Category Archives: books

Book Review – Now All Roads Lead to France

Now All Roads Lead to France – Matthew Hollis

Paperback: 432 pages

Publisher: Faber & Faber; Main edition (5 Jan. 2012)

Language: English

ISBN-10: 057124599

ISBN-13: 978-0571245994

Now all roads lead to France
And heavy is the tread
Of the living; but the dead
Returning lightly dance:

Roads – Edward Thomas

 

It’s a book about the final years of Edward Thomas, covering the rise of Georgian Poetry, modernism, war poetry, Dymock and Robert Frost.

It also covers the question of his punctuation. I don’t know about you but in some of Thomas’s verse, like the quote at the top of the page, the punctuation seems at variance with the natural rhythymn of speech. This is intentional, though my personal feeling is that it doesn’t improve the piece.

The “Georgian” refers to George V and was meant to show the modernity of the new poetry as it emerged from the time of Victoria. It may have done at the time, but it always makes me think of George III. The fact that the modernists took over after the war also tends to make the Georgians look old-fashioned, despite their intentions.

You’ll need to read the book to get the full details – Matthew Hollis is much better at explaining than I am.

To summarise, as the war came, Thomas was a well-known (and over-worked) literary critic and a difficult husband. He moved to Dymock to be amongst the poets who had congregated there and under the influence of Frost (who had come to England to advance his poetry career) started writing poetry. After much soul-searching, he joined the army, bacame an instructor and, instead of staying in the UK instructing, applied for a commision and went to France . I don’t think I’m giving too much away if I say it didn’t end well.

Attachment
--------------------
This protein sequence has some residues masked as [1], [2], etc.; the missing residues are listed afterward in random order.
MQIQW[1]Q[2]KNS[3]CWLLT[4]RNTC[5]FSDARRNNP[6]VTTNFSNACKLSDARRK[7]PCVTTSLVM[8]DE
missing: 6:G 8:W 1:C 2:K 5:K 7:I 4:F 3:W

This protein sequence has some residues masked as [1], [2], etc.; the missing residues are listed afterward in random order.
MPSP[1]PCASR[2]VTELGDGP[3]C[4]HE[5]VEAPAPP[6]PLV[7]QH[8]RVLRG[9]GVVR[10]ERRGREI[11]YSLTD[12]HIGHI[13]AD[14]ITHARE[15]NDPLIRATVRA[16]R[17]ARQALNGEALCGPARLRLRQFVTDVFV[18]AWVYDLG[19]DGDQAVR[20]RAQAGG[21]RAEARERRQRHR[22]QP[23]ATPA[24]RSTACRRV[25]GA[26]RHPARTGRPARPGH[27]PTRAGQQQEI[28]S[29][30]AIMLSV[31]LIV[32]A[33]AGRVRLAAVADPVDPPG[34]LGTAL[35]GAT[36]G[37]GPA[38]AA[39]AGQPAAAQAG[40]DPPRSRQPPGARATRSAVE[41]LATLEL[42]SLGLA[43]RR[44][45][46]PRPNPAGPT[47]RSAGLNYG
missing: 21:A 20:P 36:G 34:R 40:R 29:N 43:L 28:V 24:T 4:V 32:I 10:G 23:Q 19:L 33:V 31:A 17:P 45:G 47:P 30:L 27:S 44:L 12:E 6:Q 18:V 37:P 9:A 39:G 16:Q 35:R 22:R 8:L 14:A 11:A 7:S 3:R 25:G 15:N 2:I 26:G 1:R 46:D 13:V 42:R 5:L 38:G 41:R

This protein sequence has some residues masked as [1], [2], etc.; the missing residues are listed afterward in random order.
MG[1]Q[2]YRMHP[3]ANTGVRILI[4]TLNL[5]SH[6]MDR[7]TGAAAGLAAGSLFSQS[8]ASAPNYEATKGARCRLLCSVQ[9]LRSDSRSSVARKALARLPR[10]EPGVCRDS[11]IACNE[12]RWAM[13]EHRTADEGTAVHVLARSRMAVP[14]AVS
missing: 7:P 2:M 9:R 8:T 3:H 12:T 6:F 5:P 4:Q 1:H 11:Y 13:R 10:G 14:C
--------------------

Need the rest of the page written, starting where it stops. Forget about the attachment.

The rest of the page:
Hollis covers a lot of ground in this book, and does so in depth. Despite this it’s almost always interesting and moves along at a decent pace.

The exception to this is several of the passages dealing with the theory of poetry. However, they aren’t long and don’t hold things up too much. That’s what happens when you have a book about poets written by a poet – the style is good, the information is well handled and you get all the passion you could ask for. But you do get a bit too much discussion of poetry.

It’s an excellent book, with an interesting in-depth view of Thomas’s poetry career and family life set within the literary life of the UK in the lead up to the Great War.  You can read it as history or biography or literary criticism.

If you get a chance do read it. I mean, how often do you hear me being this enthusiastic about a book?

Of course, if you aren’t interested in the Great War or poetry, it might not be the book for you.

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Photo of books – it fills a space. 

 

Book Review – Lives of the Improbable Saints

Lives of the Improbable Saints – Richard Coles

Paperback: 192 pages

Publisher: Darton, Longman & Todd; UK ed. edition (17 Oct. 2012)

Language: English

ISBN-10: 0232529558

ISBN-13: 978-0232529555

I’ve always quite liked Richard Coles, and I find the lives of the early saints very interesting, so this should be exactly the book I’m looking for.

It’s not bad (and the Amazon price, as with most of my purchases, was considerably less than the postage so it was good value). However, there’s a lot of white space on the page and some of the illustrations are very large.

Given the choice I’d browse the net. I’ve always found this site to be sound on saints, though short on humour.

Richard Coles is a bit short on humour too, but when you’re a vicar and your target market is Christians I suppose you have to keep yourself under control. I could probably write a funnier book but the Church would might burn it and excommunicate me. Or, even worse, burn me and excommunicate the book.